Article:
Yemen really is beginning to resemble the American Wild West in my mind. Just as the Wild West was not nearly as violent as people think, so too is Yemen. This probably has a good deal to do with the fact that Yemen is the perfect example of how an armed society is a polite society. Guns are everywhere, espcially with the armed forces and police, which seems to make up about 20% of the working population. Most store owners have one also. We went to Dar al Hajar yesterday, which is in Wadi al-Dur, and there is a place over looking the wadi where you can take pictures with Yemeni falcons and shoot off guns. Unfortunately, we arrived during lunchtime, and only the falcon people and beggars were there, which made me sorely disappointed.
The other overwhelming difference between Yemen and the other Gulf countries I've been to is the prevalence of qat. With the Yemeni accent, the qaf in qat becames a 'g' sound, like the way the Egyptians pronounce the jeem. Thus, qat becomes gat in the local dialect. The reason for this local adaptation of modern standard arabic is because it is almost impossible to pronounce the qaf properly with a tennis ball sized wad of gat in your mouth. Gat leaves litter the streets, and some Yemeni men have wads so large that the cheek is stretched to the point that you can practically see through it. Of course, a lifetime of chewing gat has destroyed the dental hygiene of most Yemenis, and it's pretty nasty to see bits of leaves stuck in teeth and dribbling down the beards of the men.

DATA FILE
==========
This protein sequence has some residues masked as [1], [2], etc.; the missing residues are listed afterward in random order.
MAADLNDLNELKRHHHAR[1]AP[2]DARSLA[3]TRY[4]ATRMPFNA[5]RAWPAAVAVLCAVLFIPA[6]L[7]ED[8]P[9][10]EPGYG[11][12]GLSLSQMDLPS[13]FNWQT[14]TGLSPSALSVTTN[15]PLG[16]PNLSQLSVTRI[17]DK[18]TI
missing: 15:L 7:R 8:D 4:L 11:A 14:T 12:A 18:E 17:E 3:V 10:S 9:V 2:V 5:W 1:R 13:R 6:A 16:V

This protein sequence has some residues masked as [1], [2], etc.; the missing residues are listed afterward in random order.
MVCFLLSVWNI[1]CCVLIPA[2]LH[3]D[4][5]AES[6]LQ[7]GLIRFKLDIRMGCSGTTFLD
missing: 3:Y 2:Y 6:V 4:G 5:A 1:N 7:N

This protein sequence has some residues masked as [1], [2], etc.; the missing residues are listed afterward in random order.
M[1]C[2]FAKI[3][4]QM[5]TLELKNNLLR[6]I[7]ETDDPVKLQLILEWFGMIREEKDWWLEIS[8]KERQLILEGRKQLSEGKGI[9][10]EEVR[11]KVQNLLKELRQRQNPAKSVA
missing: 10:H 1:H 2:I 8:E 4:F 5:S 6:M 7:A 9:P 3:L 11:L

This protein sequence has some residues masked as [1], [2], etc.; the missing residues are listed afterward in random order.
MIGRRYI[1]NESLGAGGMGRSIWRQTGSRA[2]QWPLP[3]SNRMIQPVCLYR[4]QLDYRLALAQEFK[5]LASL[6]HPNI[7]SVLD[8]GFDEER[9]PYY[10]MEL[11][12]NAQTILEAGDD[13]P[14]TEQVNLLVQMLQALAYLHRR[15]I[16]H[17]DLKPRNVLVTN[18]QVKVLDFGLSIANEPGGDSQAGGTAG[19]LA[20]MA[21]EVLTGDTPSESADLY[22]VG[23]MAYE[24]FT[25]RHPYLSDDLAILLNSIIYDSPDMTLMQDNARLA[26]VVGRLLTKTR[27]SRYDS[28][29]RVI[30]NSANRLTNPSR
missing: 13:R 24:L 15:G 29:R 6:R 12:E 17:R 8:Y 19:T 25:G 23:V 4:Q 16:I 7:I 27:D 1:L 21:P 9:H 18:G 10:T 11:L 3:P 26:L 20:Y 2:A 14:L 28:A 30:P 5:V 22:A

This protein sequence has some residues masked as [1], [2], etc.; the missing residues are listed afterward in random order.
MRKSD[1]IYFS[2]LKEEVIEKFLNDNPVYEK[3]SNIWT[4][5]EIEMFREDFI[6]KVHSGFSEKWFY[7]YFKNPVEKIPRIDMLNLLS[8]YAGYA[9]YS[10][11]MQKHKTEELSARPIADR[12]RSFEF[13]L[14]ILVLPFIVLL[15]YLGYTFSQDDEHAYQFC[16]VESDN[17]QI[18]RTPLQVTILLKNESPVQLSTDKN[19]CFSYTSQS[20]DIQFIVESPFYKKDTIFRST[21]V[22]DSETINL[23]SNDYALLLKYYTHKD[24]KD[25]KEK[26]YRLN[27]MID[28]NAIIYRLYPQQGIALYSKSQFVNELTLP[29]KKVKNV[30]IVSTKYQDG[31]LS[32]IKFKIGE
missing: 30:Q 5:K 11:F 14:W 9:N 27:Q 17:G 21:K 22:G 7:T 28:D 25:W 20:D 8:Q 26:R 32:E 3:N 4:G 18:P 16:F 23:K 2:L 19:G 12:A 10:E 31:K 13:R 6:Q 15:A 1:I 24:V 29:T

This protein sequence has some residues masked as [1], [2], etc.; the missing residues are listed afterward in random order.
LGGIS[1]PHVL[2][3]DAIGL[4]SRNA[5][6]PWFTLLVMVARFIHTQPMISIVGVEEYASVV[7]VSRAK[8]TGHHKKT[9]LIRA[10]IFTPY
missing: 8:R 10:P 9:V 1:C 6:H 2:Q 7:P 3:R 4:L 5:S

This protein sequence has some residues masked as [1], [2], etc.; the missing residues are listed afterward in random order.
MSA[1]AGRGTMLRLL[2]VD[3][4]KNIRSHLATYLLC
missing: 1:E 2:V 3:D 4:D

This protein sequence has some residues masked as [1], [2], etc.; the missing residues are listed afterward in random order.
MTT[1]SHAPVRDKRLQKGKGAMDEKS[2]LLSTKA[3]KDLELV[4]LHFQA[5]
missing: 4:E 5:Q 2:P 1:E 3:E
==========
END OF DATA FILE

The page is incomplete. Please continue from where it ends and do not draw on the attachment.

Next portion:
The last part of Yemeni society that I've been having quite a bit of fun with is the currency. The exchange rate is $1 US for 199 Yemeni rials. Consequently, we've gotten very good at dividing by 200 to get an approxiamate price in US dollars. The advantage of the exchange is that when you exchange money, you get a huge stack of rials. I exchanged a couple hundred dollars at the airport, and got back a two inch thick stack of rials. It looked like a Tony Soprano-style gangster wad. Most of that is locked in the safe at the AIYS now. While the likelihood of getting robbed is next to zero, its just physically impossible to carry around a stack of bills that sized. Between the money I've exchanged, plus the stipend we're getting from the program, I've suddenly realized that I actually have more money than I can spend, for the first time in life. It seems like the only way to spend it all will be to take a trip down to Aden, the Dubai of Yemeni society. Even then, the $700 combined between the stipend is a pretty incredible sum of money. I think I could get used to life in Yemen.